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Teaching The Difference Between Lower “b” and “d”

My second-oldest is in kindergarten this year.  We’re not doing anything too intensive, but she’s showing some signs of being ready to learn so we are starting to learn phonics through All About Spelling 1.

I quickly noticed that she has trouble differentiating between lowercase “b” and “d”.  (All About Spelling teaches primarily in lowercase letters, which makes sense to me since we primarily use lowercase letters!)  While I’m not worried about it since she’s only just turned five, I looked around to find some helps for teaching the difference between “b” and “d” and thought I’d share them in case one of your students is having the same issue.

Kinesthetic methods for teaching the difference between “b” and “d”

School Sparks suggests a technique where you form the lowercase “b” and “d” with your left and right hands, which allows you to associate the letter “b” with your left hand and the letter “d” with your right hand.  Read more here (last paragraph for this particular technique, though there are several suggestions for learning the difference between “b” and “d”).

Auditory methods for teaching the difference between “b” and “d”

The Phonics Page encourages students to pay attention to the shape their mouth is making when they sound out the words.  Read more about this idea in the last paragraph here.

Here’s a song and video that uses the “bed” method to teach discrimination between “b” and “d”.  Of course, the bed method assumes that your kids know what a four-poster bed is!

Visual methods for teaching the difference between “b” and “d”

Activity Village has a nice poster of the popular “bed” method for teaching “b” and “d”.

My friend Joy at Five J’s has great illustrations of the letter “b” as a bumblebee and the letter “d” as a dog, including coloring pages!

All-around methods for teaching the difference between “b” and “d”

All About Learning Press has a good perspective on the common “b” and “d” reversal and also some helpful exercises to help teach kids how to properly form the letters to prevent confusion.  As with their spelling program, their methods include auditory, kinesthetic, and visual helps to reinforce the concept.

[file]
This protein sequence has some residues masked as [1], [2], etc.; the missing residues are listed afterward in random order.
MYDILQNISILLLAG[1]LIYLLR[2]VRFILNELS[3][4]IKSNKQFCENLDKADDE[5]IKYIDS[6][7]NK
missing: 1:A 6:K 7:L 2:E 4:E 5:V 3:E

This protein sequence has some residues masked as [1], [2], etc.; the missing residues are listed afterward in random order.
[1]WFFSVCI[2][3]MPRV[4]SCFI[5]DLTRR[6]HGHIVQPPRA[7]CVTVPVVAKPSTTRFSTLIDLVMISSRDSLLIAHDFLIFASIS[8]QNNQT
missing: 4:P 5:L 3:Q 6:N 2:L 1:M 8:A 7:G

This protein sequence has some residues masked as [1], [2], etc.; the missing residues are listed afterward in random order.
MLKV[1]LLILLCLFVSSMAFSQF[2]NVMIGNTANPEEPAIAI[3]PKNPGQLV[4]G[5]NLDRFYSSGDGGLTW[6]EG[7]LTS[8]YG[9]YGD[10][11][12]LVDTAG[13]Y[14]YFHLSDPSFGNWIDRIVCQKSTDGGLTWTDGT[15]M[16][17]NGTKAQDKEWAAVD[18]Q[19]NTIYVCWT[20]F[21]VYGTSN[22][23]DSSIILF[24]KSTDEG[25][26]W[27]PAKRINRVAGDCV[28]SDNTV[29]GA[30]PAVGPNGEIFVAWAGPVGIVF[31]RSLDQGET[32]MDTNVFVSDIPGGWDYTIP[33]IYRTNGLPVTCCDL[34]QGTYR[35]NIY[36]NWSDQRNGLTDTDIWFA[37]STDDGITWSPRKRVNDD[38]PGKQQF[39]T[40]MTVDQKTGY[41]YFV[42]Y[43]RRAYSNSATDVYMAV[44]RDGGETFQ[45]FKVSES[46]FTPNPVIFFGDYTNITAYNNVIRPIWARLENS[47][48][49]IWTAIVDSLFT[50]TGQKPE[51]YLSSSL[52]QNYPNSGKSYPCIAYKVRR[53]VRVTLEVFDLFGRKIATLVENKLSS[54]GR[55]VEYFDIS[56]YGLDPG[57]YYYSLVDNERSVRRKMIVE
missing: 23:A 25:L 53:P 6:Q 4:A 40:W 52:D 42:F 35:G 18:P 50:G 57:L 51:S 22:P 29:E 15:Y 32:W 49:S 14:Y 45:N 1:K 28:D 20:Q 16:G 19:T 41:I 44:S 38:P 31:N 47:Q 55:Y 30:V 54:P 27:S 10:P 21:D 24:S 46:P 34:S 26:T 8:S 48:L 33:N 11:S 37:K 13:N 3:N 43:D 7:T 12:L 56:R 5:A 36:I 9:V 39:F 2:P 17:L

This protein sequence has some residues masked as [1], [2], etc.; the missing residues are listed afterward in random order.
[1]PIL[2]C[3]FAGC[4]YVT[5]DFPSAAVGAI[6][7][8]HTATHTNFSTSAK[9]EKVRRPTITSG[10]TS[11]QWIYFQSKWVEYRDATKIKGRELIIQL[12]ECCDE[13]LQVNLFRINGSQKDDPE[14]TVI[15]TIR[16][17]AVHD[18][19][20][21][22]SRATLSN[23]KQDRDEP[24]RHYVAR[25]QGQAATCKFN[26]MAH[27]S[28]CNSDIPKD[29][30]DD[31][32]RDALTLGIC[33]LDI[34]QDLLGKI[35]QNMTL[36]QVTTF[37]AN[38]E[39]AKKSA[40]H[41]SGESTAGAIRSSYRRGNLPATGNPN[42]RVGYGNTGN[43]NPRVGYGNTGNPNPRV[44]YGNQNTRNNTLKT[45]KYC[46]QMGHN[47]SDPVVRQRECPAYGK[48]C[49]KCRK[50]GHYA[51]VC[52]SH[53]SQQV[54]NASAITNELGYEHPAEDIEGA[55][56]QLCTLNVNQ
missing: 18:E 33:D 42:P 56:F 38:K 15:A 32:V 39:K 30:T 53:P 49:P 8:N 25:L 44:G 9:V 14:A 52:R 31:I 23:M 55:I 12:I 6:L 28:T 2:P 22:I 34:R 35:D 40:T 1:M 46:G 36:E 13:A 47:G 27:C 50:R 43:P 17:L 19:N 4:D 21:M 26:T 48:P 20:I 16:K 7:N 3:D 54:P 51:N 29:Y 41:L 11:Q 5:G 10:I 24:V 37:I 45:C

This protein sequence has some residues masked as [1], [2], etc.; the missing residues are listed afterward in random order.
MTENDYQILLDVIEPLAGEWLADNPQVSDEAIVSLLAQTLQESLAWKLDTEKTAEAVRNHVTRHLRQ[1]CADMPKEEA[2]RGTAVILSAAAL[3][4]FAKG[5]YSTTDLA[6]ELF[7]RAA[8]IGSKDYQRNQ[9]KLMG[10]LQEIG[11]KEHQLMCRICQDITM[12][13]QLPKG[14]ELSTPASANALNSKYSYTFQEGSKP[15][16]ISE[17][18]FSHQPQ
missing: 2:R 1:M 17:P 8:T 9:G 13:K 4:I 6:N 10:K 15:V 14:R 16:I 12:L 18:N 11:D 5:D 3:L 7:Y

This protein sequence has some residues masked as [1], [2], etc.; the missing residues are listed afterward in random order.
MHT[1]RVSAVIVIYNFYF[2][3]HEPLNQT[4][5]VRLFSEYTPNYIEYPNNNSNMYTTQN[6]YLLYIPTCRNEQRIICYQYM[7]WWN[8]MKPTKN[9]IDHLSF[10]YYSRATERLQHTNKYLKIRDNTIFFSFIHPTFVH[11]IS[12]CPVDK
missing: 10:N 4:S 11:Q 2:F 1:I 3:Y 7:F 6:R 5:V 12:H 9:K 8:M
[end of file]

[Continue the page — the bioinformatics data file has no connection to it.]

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Do you have any tips for teaching the difference between “b” and “d”?

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Comments

  1. We never had too much trouble with the difference, but I remember telling my daughter that ‘d’ is made from a ‘c’ and a ‘stick’ (because I’m technical like that, lol). ‘d’ comes after ‘c’ because it needs ‘c’ to exist, or something like that, and that was enough to help her see how they are different.

    Mostly I think it’s developmentally appropriate for kids that age to spend some time unclear on it, so I didn’t worry about it. I’d be more concerned if she were still struggling when she was older. I didn’t make a big deal out of reversed letters, words, mirror writing, etc., because there is research out there that says it’s related to brain development and just part of the process. Hope that helps! :)

  2. Would learning the American Sign Language symbol for the letter b help differentiate?

    Brain Gym does an exercise where you make a “b” in the air with your finger, then go back to the starting point and do a letter “d”. This helps make connections in the brain, too! Learning to draw the letters in the air seems easier than trying to manipulate a pencil on lined paper for beginners.

    Just a couple thoughts……

    • Good point. She’s not a great writer yet, and I’m definitely *not* going to push that because I know it will come. I’ll bet she’d like writing in the air, or like Laura suggested, writing on a cookie sheet with some rice. Or, now that I’m thinking about it, I’ve seen people color gel and put it in a ziploc bag and write in the gel.

      Now my wheels are turning. :) Thanks, ladies!

  3. We did some of that too, LizA, and we would also put a thin layer of uncooked rice on a tray and ‘write’ in the rice. It was fun!

    • We would “write” directly on each other’s back with our finger. Once they know a few letters then they can quiz you (or you can quiz them).”What’s this letter?” Fun!

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